The other day I was helping my mom clean out her garage for an upcoming move. We were in the process of creating three piles from the contents of the garage: trash, recycle and keep. It was quite the task. There were dozens of boxes stacked higher than my head, old plastic containers that she had bought to preserve our memories as we began to grow up and move onto lives of our own.
One by one we began to look through these boxes. We found old trophies my brother had won in little league, pictures of me climbing the tree at our old house, but one thing in particular really caught my eye…my old notes from high school.
I grew up right before cell phones were a common sight in classrooms and my best friend and I would exchange intricately folded notes between class. Notes about boys and boredom and what we would do that weekend, but mostly about boys. I began to read the notes one-by- one, laughing at the contents and grinning at memories long forgotten. But something else appeared on those faded notes that no one expected to see there, least of all me.
The non-jaded, altruistic, naïve and innocent wisdom that I often read was something to marvel at. Here I was, barely sixteen, waxing on about the state of the world and what I was going to do to fix it. I had pretty amazing ideas. I had really romantic thoughts. I had belief systems that, if I dug down deep enough, still existed in my thirty-something year old soul.
I came home with those notes and they began to act as a muse to my older self. I found myself writing the most beautiful things – things I eventually put in my book. The book writing world has really changed. And for bloggers, journal writers and note-keepers, like me, that’s really good news. With the rise of self-publishing, worldwide distribution and new categories designed to appeal to a wider audience, those of us who thought we had to write a novel-length book are now happily surprised.
One of Amazon’s readily consumed book categories is something called “short reads.” In this category they list books that come in under 45, 30 and even 15 minutes of read time. This means that bloggers could pull together 2-6 related blog posts and have a book on your hands. I work with bloggers all the time who say, “Oh I can write a short blog, but a book is too much.” When I point this great news out to them, we usually can get their book on Amazon within 30 days.
Our old blog posts, journal entries, and yes even high school notes, they can all be re-purposed to serve as a book, if you know the right steps for organizing them.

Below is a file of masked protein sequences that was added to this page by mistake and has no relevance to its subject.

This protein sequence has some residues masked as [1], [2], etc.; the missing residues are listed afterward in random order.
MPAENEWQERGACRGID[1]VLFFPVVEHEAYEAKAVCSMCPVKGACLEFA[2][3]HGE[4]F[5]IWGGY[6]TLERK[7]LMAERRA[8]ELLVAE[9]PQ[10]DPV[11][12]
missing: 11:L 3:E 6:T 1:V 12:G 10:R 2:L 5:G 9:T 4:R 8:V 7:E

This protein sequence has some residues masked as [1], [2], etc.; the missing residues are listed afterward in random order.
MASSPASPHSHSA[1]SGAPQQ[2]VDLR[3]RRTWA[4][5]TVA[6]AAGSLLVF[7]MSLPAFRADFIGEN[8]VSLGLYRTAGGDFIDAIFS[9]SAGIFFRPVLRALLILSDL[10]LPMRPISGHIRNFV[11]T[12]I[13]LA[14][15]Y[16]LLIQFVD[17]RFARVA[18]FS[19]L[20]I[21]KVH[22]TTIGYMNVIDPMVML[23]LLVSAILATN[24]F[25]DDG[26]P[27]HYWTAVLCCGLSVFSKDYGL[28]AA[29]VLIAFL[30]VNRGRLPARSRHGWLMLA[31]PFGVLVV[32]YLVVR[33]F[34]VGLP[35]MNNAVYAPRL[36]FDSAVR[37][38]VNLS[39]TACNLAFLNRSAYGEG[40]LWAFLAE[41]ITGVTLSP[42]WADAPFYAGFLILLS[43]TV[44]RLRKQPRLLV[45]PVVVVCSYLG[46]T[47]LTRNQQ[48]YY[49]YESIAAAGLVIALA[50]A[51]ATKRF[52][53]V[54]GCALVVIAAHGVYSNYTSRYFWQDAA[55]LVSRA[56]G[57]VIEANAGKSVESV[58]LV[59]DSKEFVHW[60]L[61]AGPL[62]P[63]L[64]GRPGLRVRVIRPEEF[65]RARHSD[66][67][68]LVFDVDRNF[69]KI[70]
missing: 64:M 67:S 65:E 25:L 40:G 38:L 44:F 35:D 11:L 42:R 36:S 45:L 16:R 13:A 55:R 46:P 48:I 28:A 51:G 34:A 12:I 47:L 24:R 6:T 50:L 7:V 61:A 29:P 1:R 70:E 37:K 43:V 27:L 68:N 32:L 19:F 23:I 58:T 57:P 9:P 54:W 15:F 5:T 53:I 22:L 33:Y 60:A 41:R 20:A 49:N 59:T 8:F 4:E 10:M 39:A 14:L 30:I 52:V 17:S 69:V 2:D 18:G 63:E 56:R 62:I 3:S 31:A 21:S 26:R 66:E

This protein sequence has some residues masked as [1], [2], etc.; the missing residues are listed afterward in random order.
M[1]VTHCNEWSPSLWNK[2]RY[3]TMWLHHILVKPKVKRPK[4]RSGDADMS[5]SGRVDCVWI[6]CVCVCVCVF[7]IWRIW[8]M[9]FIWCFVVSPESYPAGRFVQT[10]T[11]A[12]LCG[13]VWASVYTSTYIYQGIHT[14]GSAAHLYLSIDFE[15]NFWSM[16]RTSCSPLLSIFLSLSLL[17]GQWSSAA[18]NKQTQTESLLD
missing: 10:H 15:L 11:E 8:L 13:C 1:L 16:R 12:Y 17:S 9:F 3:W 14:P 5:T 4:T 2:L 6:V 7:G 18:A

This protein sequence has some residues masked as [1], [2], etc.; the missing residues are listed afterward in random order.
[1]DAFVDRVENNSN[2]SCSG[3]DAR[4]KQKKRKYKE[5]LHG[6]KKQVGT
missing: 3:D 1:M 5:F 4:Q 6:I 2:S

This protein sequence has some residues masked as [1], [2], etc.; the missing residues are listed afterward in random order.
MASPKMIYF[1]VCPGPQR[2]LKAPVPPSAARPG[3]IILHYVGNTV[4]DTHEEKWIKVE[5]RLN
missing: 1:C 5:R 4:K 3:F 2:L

Here are my best tips for bloggers wanting to turn published author:
1. Look back at the blog posts that got you the most attention in the form of likes, shares and page views. Using this data will help you determine which topic or stories your readership wants you to expand upon. Use these blogs as the basis for the book topic.
2. Collect all the blog posts, journals or notes that relate to this topic. Begin to look for sequences, either in time or in action, to build the premise of your book. For example: if your blog post about raising a child with ADD got the most attention, consider utilizing old journal entries before you had a diagnosis for your child. Let those journal entries, with the emotional expedition and the raw concern, serve as a vehicle for getting your story onto paper. Then, in a time-based sequence, keep collecting anything you wrote about the journey from the beginning to the end. If your topic isn’t a story, but instructional in nature, begin to lay out the steps to your topic, but don’t forget to use stories sprinkled throughout.
3. Begin to tie these blog posts, journal entries and notes together in a cohesive fashion. Fill in the blanks where necessary. Eliminate and cut out topics and themes that don’t relate. Now that books are routinely shorter in size, bloggers can achieve author status with, sometimes, less than a day’s work. Don’t let the old book writing models prevent you from opening the door to the title of author. And don’t let the wisdom of yesteryears fall into old boxes in mom’s garage.
Once upon a time there was a girl who was loved but lived in a trailer park. She knew that someday she was supposed to give her gifts to a world that was rich, but not satisfied. Her body was broken by palsy, and a little crooked, and her parents couldn’t afford braces for her teeth. But because she was loved, she made it her mission to teach, to expand, to heal and to return love.
Angela Meer's story starts from a place of vulnerability, a place of joy, a place of death resulting in hope. Her work has appeared with MTV News, the Associated Press and has been tweeted on the New York Times Square billboard. She is the author of “Storytelling for Creative Entrepreneurs” and jokes that she is a wine-drinking, storytelling missionary to the masses. Just last week she submitted her thesis for a Master’s Degree in Writing. Angela lives in rural southern Oregon where she writes, teaches and wrestles with cats. Her husband feeds her coffee and props her eyelids open so they can engage with the outside world and be social…sometimes.